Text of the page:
[C15: via Old French from Latin mullus, from Greek mullos]
- any of various teleost food fishes belonging to the families Mugilidae (grey mullet) or Mullidae (red mullet).
How and when machine obtained:
- The machine was obtained in 1992 from the UWA Department of Electrical
and Electronic Engineering after information that the system was going to be
disposed was leaked by an UCCan who worked for them, Keith Godfrey.
History prior to arrival at UCC:
- Mullet (then called swanee) was purchased during the mid-1980's by UWA's
Department of Electrical and Electronic Engineering for a vast sum of money
It was used to provide pascal programming experience to first year students,
and was available for higher-year students and staff for data analysis.
- Needless to say, a machine with such vast amounts of power (1 VAX MIP)
and disk space (800Mb) and RAM (4Mb) and 70 serial ports was heavily used.
Primarily for games. Netnews. Unauthorised international email. Experiments
with animated ascii files. Group story-writing. And this is all in the days
before Australia had a live Internet connection (late '90 or early '91).
- There are stories (confirmed by the author) of login timeouts simply
due to the load on the machine. That is, it would take more than two minutes
between typing your username and the system checking that your password was
correct. At one stage students lobbied hard to have the login timeout extended
to three or four minutes!
UCC history of machine:
- When mullet was sourced, we used up many many enthusiastic first years
getting it across James Oval (even then called James Lake) during a rainstorm.
- We finally got it running (thanks to [JJQ] for the anal-retentive
labelling of cables and bits) one dark and stormy night at Cameron Hall. In
the corridor outside the clubroom. It was three washing machines long and high.
For the first few hours it was named kgbvax. Mullet was properly named that
night. We also realised how useful it was to have a 2kW heating source in
such a cold building.
- Power was always a problem. The 15A plug had to be hacked off. By [DAV]
of course. And replaced with a 5A plug. Shudder. When Guild Media moved a
photocopier up to Cameron Hall, it got put on the same circuit. We were on
the verge of a catastophe. Opening our microwave oven door was the trigger.
David Leib happily wanders up to the microwave, as people are shouting "Noooo
noooo!" he opens the oven door. The light goes on. And the lights go off
all over Cameron Hall.
- Mullet was seldom turned off for the next two years. It was our stalwart
Unix system. We played Empire til our fingers bled. We built MUDs (before they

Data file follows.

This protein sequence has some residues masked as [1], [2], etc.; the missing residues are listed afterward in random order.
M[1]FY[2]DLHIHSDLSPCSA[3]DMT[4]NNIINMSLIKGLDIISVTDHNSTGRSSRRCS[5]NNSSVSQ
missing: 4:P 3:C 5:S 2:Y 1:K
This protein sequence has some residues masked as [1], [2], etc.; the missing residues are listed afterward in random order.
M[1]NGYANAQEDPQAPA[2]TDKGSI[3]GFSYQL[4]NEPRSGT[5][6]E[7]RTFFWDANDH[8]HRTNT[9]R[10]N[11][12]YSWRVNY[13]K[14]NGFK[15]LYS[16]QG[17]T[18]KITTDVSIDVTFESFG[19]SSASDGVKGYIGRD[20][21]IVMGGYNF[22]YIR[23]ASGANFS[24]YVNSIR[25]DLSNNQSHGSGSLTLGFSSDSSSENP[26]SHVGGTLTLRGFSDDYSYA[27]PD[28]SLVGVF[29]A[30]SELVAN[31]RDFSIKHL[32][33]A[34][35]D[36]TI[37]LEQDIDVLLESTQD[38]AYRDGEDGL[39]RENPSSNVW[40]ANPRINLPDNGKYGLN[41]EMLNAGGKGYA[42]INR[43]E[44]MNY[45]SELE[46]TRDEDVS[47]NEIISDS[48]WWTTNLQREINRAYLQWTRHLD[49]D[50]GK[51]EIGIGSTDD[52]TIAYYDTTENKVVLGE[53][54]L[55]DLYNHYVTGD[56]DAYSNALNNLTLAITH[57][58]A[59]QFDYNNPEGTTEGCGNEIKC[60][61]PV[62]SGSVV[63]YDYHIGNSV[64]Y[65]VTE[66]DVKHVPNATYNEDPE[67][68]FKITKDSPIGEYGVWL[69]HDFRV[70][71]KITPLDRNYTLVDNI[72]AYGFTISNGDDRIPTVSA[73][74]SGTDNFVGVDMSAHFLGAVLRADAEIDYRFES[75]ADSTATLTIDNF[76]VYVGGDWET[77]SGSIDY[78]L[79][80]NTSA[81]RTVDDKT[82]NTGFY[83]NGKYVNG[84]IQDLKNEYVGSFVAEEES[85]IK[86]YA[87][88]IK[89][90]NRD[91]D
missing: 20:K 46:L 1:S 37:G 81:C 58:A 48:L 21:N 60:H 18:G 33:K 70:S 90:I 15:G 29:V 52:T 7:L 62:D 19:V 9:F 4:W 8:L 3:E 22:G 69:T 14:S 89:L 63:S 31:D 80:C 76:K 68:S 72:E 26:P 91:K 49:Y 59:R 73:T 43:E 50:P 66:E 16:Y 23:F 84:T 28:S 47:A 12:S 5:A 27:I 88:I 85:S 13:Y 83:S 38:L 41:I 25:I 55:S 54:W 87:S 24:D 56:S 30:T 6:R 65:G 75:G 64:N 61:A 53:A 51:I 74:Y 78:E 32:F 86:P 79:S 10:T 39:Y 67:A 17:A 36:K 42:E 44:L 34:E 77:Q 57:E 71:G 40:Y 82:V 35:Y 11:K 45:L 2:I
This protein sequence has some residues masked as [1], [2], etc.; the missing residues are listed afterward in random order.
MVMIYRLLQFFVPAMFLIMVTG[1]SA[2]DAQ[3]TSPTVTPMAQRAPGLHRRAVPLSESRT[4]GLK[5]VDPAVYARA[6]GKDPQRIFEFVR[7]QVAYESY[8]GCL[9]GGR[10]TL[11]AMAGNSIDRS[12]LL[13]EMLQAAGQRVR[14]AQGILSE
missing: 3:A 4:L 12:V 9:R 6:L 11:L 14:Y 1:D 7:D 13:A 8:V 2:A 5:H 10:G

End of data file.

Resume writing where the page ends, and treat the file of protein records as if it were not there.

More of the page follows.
were boring) - anyone remember Paranoia? The members from that time
developed great Unix skills, and their works go on and on (printf in LPMUD is
only one example). We lost RAM chips on the memory boards, and [JPQ]
successfully diagnosed the problem chips and desoldered and replaced them.
And of course [SFX] kept bloody piping files to /dev/printer, not realising
that it was the lpd control port and crashing the machine. Reboot.
Again. Reboot. "Stop bloody doing that Sean!".
- University Computing Services allowed us to connect to the UWA terminal
server via a 'data-plinth' - an evil grey blob under our digital phone - and
anyone who had an account on a UCS system could use tip or cu to login to
their accounts elsewhere. The drawback was that only staff could officially
have these accounts then.
- A short while later, we convinced them that a SL/IP account was
feasible and useful and not going to be used for naughty things. So [DAV] and
[ECF] put on their thinking caps and came up with serial line drivers so
that we could run 38.4kbps through the on-campus telephone cabling system
to the UCS machine room. Every time there was a thunder storm, the little
optocoupler chips got melted down, but mullet and our growing little ethernet
was safe. We were on the net, well before the mundanes had ever heard of it.
- As is always the way in Australia, summer was a killer. It killed mullet.
The beautiful, slow, beige box would never run anything but diagnostics again.
We lost the floating-paint unit (misspelled in the original disposals doc
from EE), and there was no hope of replacing it.
Current machine tasks:
Current hardware configuration:
- The machine is in parts in Shenton Park store, having been cannibalised.
- This system was one of the defining things about the UCC for more than
two years. The amount of effort, imagination and sheer exuberance that was
poured into projects based around mullet was vast.
- Special thanks go to Yianni Attikiouzel and the UWA Department of
Electrical and Electronic Engineering for allowing us to get it, gratis.
- Keith Godfrey, without whom we'd never have gotten our greasy
student hands on the beast.